That time we had the typhoon and the river behind our house overflowed into our driveway and there were fish swimming in our driveway but then they were all put in a bucket and then they all died but they were still in that bucket in our driveway and it smelled so bad walking by them.
That time a mouse lived on our balcony.
All the times Nina came into my room to have me do recordings for her and wouldn’t sit on my bed because she “hadn’t showered that day” like I cared
That time it was Teacher Appreciation Day and we got served some goose blood. Because nothing makes you feel appreciated like congealed goose blood.
That time Adaline saw a mother hold her baby over the Walmart trashcan as the kid just pooped right into it. And all the other times kiddos just dropped their pants and peed on the streets or playground or wherever.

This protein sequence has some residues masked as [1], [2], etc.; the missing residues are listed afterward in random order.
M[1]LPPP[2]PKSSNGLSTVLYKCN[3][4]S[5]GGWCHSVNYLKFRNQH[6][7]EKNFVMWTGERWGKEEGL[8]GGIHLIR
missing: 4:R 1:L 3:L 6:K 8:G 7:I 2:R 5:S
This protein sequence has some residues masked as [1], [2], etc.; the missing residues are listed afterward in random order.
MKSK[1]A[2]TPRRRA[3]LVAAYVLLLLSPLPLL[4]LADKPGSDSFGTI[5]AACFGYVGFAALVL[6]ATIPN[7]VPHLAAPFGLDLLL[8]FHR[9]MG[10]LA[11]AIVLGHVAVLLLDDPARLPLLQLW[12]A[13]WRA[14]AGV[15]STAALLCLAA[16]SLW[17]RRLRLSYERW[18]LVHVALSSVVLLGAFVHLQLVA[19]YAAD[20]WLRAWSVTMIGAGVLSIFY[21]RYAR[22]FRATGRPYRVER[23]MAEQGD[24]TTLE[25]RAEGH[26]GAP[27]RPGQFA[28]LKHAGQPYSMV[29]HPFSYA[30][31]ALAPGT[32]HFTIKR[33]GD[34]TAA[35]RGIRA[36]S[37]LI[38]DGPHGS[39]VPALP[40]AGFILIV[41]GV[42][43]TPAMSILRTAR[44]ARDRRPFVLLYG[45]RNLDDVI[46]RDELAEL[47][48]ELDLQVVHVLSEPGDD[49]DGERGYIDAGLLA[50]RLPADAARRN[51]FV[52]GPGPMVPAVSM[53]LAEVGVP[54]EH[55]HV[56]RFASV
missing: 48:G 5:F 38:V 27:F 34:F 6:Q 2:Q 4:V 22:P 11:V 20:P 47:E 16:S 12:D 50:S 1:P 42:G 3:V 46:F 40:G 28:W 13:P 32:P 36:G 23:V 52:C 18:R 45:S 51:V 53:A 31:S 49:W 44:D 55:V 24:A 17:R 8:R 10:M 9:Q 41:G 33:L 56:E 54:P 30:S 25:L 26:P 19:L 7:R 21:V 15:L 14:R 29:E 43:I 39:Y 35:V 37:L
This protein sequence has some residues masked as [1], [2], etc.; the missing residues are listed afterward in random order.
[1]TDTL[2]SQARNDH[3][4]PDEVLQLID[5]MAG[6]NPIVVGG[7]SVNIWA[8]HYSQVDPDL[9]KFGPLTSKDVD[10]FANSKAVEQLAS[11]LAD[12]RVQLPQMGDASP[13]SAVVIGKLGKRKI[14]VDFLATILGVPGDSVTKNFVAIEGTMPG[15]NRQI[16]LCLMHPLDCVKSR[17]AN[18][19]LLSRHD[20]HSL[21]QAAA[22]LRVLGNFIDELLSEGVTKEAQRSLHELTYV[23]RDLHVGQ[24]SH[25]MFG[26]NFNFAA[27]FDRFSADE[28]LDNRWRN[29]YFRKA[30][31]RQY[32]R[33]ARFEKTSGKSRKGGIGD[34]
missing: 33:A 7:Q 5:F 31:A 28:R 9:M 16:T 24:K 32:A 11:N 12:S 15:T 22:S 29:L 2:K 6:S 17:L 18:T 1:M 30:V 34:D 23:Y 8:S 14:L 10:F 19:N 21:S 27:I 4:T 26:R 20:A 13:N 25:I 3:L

That time we were told that the government didn’t actually give the school authorization for more than one English teacher, so the day the inspection happened, they gave us the signal and everyone had to stop their lesson immediately and follow the principal to the storage closet on the roof where we just sat for a little over a half hour…
Oh yeah and that time I was in a hospital for four days. I stole a pair of hospital pajamas or whatever the heck you call that outfit, but then I felt bad, so I gave it back when I went to get my stitches out. And my surgeon said we will be friends forever, so that’s cool.
I think I experienced all the classic China moments. I wouldn’t even trade them for a working dryer and normal toilet. But boy am I glad to be back where the garlic bread is. (I’ll miss those dumplings, tho.)
Now for our last round of Engrish:
You’ve heard of fire hydrants, now get ready for the fully equipped
Me @ everyone I interacted with on my birthday
Hm things sure have changed since the last time I was in Europe
I was almost inspired
went all the way to China and didn’t even find my Mr. Rice
not same, life definitely frightens me